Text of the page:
Diverting myself to a completely irrelevant topic, why is Predator just an artifact? Pirate Ship established Ship as a creature type all the way back in Alpha, though it would be quite a while before the odd little line “Creature — Ship” actually appeared on a card. Stronghold Zeppelin was a Nemesis Ship, but the eminently shippish Predator, Flagship in the same set was not. Skyship Weatherlight suffered the same fate when it was printed the set before Living Airship (a Ship that finally makes sense as a creature).
In total, there have been fourteen Ship creatures, all blue except for Battle Squadron… which has flying! (A thematic tie-in. How lucky.) Even besides our two legendary non-Ship ships, Ships have had a confusing little run. Reef Pirates is a Ship. Rishadan Airship is a Pirate. And that was in Mercadian Masques, a set that included two cards with creature type Ship! Oh, well. We haven’t seen a Ship creature since Apocalypse, so perhaps they’ve been retired forever. I just hope Ship Week isn’t coming up anytime soon because I’ve just blown all my material.

I’ve done straightforward and I’ve done obscure. Time to be subversive. There’s another way to use flying, and that’s as a weapon. Sometimes flying is a very bad thing for a creature to have—for example, when a Silklash Spider is on the table. A creature without flying is a lot safer in that case; one that’s hovering in the air has a bull’s-eye painted on it. And that’s where a little bull’s-eye distribution machine called Ana Disciple comes into play. Step 1: Your opponent’s creature gains flying. (“Pull!”) Step 2: That creature gets shot out of the sky. (“POW!”)

There are lots of ways to pull off the same two-component combo. Balloon Peddler (a badass creature concept if I ever saw one) is another option that repeatedly sends creatures hurtling upwards. In addition to the Disciple, I’ve chosen to use Power Matrix (which doubles as an offensive weapon) and Launch (which is also reusable and is much harder to permanently disable). Hurricane and its variants (Canopy Surge, Claws of Wirewood, and Squallmonger, to name a few) knock creatures from the air into the graveyard and shorten the game via green direct damage. Wing Snare flat-out destroys any creature too big to be dispatched by damage. And, of course, there’s the card that combines both parts of the combo into one sweet package: Predator, Flagship.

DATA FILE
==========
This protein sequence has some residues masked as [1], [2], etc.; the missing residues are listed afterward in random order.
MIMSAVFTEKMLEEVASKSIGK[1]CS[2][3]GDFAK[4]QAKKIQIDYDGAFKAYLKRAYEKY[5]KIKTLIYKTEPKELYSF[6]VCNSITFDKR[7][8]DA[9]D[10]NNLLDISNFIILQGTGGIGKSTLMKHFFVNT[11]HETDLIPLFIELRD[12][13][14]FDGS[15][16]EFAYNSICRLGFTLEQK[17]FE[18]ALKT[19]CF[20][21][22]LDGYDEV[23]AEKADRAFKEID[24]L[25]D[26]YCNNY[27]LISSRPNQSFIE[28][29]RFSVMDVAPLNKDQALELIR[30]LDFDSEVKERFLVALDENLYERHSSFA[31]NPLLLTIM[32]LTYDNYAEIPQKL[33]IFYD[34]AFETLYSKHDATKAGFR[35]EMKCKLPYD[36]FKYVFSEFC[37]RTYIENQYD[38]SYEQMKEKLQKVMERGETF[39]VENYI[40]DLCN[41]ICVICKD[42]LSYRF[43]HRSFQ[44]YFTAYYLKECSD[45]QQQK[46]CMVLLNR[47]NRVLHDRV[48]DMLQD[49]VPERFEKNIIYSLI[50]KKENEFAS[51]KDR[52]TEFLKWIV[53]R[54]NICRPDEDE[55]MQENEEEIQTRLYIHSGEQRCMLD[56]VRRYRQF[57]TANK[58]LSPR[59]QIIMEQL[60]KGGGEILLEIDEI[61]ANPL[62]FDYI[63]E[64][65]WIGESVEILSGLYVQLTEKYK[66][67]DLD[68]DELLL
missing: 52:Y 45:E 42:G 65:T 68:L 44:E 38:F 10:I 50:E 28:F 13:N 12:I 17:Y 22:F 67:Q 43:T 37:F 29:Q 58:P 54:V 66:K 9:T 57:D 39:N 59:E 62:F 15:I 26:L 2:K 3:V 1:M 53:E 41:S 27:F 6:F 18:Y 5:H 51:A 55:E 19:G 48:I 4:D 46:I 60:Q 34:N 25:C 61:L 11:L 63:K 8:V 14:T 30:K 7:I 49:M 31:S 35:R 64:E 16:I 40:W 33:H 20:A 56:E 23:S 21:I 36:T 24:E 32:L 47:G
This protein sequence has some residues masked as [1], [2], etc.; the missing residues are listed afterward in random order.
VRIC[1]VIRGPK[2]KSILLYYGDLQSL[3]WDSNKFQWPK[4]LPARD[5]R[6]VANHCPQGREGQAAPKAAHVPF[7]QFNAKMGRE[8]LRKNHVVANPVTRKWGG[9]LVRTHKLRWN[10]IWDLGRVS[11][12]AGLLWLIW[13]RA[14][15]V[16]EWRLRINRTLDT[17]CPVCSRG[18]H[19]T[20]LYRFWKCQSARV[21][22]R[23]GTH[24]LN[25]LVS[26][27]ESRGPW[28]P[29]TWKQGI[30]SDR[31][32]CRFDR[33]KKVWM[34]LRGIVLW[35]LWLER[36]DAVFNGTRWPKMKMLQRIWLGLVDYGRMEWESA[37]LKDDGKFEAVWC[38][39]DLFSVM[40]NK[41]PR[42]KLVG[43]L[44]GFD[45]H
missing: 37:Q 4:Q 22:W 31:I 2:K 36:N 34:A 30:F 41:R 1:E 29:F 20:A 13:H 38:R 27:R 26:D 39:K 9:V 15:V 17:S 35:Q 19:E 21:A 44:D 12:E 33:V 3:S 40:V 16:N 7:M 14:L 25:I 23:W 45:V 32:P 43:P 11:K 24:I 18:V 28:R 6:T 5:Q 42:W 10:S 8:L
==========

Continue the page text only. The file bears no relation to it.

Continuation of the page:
I was making a deck, wasn’t I? The main offense comes via full complements of Treetop Rangers and Treetop Scouts, which are completely unblockable with all the flyer hate in this deck. Rancor speeds things up, which is what you want in a deck crammed with symmetrical direct damage. If I’m going out of my way to use green’s creature kill, I’m certainly going to use green’s offensive stompypower as well.



The land base is tricky; after all this time, green and blue still don’t play well together. The only blue effects in the deck belong to Launch and Ana Disciple, but since they’re effects you intend to use repeatedly, painlands aren’t a pleasant solution.

The deck could go monogreen. It already includes Power Matrix and Predator, Flagship: artifacts that grant flying. There are others, such as Flying Carpet (of course) and Whalebone Glider. There’s also (ye gods!) the rare Legends card Pixie Queen. A 2 ManaGreen ManaGreen Mana 1/1, it bestows flying on a target for the low, low cost of Green ManaGreen ManaGreen Mana. Unfortunately, it itself flies, so it would probably get caught by Hurricane and Squallmonger—unless you have a Phyrexian Splicer out too. In the end, sticking with the Queen’s Apocalypse descendant Ana Disciple wasn’t too difficult a decision.

Until next week, have fun with flying.

Mark


Mark may be reached at houseofcardsmail@yahoo.com. Send rules-related Magic questions to ask@wizards.com.